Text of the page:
One thing Paul always included in any account of his conversion (in fact, in any account of the Christian faith), was explicit references to the cross and Christ’s victory over sin. The cross is not only central to his theology but crucial for our salvation. The power of the cross is not diminished by time: praise God that there will be many saved this Easter as they encounter life through the work of Christ as He died for our sins.
We can all feel drained from time to time, especially if we've been working particularly hard to finish a key project. The same can be true if we've struggled with relationships, have lost someone we love or are struggle to find or hear God when the going gets tough.
At times like this we need a renewed sense of spiritual purpose. We aren't going to get that without a fresh filling of God's Spirit that can only come from a close encounter with God himself. However hard we may have worked, whatever sacrifices we might have made - none of that can "buy" our acceptance with God. We have His love anyway but His greater blessing will come when we commit ourselves fully to serving and following Him - then we will see fruit.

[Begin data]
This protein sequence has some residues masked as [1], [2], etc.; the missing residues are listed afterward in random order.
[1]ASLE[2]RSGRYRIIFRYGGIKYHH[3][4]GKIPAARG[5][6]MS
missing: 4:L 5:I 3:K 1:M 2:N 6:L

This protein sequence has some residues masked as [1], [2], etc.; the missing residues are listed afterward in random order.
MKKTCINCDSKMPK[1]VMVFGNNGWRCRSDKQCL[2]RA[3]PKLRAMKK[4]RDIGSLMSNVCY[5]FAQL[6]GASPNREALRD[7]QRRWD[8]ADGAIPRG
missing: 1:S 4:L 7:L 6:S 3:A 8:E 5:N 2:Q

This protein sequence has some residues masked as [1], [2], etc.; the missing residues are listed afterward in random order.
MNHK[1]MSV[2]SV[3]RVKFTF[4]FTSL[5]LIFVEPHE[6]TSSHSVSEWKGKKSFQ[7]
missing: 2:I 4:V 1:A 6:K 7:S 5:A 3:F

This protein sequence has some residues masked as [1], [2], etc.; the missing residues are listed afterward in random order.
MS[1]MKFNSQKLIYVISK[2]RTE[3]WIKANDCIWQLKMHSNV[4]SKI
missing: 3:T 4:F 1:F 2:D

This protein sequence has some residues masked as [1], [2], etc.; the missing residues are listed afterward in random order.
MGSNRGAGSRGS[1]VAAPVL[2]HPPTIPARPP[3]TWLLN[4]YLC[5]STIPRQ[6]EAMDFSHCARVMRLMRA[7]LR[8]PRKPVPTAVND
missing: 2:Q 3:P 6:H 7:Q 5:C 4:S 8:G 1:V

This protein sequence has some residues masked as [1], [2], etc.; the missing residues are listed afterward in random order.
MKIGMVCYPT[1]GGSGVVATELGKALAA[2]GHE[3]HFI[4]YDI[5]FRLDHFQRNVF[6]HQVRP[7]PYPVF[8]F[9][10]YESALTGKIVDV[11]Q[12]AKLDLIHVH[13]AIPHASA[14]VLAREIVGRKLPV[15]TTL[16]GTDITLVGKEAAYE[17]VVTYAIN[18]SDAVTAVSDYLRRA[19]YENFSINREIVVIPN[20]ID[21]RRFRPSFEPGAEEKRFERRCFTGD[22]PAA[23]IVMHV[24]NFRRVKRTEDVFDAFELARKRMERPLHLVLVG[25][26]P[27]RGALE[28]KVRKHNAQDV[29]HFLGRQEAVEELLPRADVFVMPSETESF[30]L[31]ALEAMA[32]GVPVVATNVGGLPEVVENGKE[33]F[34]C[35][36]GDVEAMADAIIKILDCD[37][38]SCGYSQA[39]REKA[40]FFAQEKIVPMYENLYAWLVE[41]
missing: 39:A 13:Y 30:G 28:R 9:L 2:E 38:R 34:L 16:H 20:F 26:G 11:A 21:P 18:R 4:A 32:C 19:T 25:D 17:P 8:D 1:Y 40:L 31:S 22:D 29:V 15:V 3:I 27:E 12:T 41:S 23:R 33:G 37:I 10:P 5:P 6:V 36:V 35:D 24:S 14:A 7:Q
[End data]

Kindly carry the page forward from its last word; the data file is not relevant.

Estimates vary. No one counted and there wasn’t an entrance fee to make the calculation easier. It’s likely that there well over half a million people crowded into the narrow winding streets of the old city. There were all there for a spectacular show but they got more than they ever bargained for.
Passover remains the highlight of the Jewish Festival Calendar. It’s an opportunity for people to celebrate God’s deliverance with communal feasting and worship which engages all the senses. This year, it would be different.
Just as Jesus rode into that city, so he comes into our lives. It’s often unexpected, occasionally unwelcome (we have to rethink our goals) but always for our benefit. The fast of Lent and repentance is almost over, the feast of Easter is nearly here
The harvest is ready and there's no time to waste if the crop is to be gathered at the peak of perfection. It's not just a job for a few - it needs all hands on deck. Anyone who's available has a place on this team and will be duly rewarded for their work.
However much work they do and whenever they join the team, the reward is the same: it's exactly what the farmer has promised - no more, no less. Oh, and they will be paid in reverse order, too.